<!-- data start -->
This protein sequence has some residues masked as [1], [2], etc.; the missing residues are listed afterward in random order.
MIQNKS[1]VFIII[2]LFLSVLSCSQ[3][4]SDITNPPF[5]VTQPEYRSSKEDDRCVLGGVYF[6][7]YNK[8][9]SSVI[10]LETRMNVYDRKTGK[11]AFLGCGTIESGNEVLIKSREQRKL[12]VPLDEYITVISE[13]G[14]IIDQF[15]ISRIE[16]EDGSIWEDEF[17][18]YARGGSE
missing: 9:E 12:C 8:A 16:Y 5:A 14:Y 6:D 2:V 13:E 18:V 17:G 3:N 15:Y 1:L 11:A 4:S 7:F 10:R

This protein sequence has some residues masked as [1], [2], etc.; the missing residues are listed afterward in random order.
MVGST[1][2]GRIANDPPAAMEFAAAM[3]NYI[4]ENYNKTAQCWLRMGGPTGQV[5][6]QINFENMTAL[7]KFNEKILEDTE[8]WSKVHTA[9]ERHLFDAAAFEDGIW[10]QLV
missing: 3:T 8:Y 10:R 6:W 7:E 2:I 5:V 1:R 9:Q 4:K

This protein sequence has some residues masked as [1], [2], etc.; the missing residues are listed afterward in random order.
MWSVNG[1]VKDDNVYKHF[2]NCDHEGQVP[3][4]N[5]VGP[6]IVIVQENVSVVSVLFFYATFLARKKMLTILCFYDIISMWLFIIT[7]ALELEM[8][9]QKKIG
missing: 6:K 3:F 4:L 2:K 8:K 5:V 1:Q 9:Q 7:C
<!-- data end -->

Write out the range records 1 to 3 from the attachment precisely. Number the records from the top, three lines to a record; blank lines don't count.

This protein sequence has some residues masked as [1], [2], etc.; the missing residues are listed afterward in random order.
MIQNKS[1]VFIII[2]LFLSVLSCSQ[3][4]SDITNPPF[5]VTQPEYRSSKEDDRCVLGGVYF[6][7]YNK[8][9]SSVI[10]LETRMNVYDRKTGK[11]AFLGCGTIESGNEVLIKSREQRKL[12]VPLDEYITVISE[13]G[14]IIDQF[15]ISRIE[16]EDGSIWEDEF[17][18]YARGGSE
missing: 9:E 12:C 8:A 16:Y 5:A 14:Y 6:D 2:V 13:E 18:V 17:G 3:N 15:Y 1:L 11:A 4:S 7:F 10:R

This protein sequence has some residues masked as [1], [2], etc.; the missing residues are listed afterward in random order.
MVGST[1][2]GRIANDPPAAMEFAAAM[3]NYI[4]ENYNKTAQCWLRMGGPTGQV[5][6]QINFENMTAL[7]KFNEKILEDTE[8]WSKVHTA[9]ERHLFDAAAFEDGIW[10]QLV
missing: 3:T 8:Y 10:R 6:W 7:E 2:I 5:V 1:R 9:Q 4:K

This protein sequence has some residues masked as [1], [2], etc.; the missing residues are listed afterward in random order.
MWSVNG[1]VKDDNVYKHF[2]NCDHEGQVP[3][4]N[5]VGP[6]IVIVQENVSVVSVLFFYATFLARKKMLTILCFYDIISMWLFIIT[7]ALELEM[8][9]QKKIG
missing: 6:K 3:F 4:L 2:K 8:K 5:V 1:Q 9:Q 7:C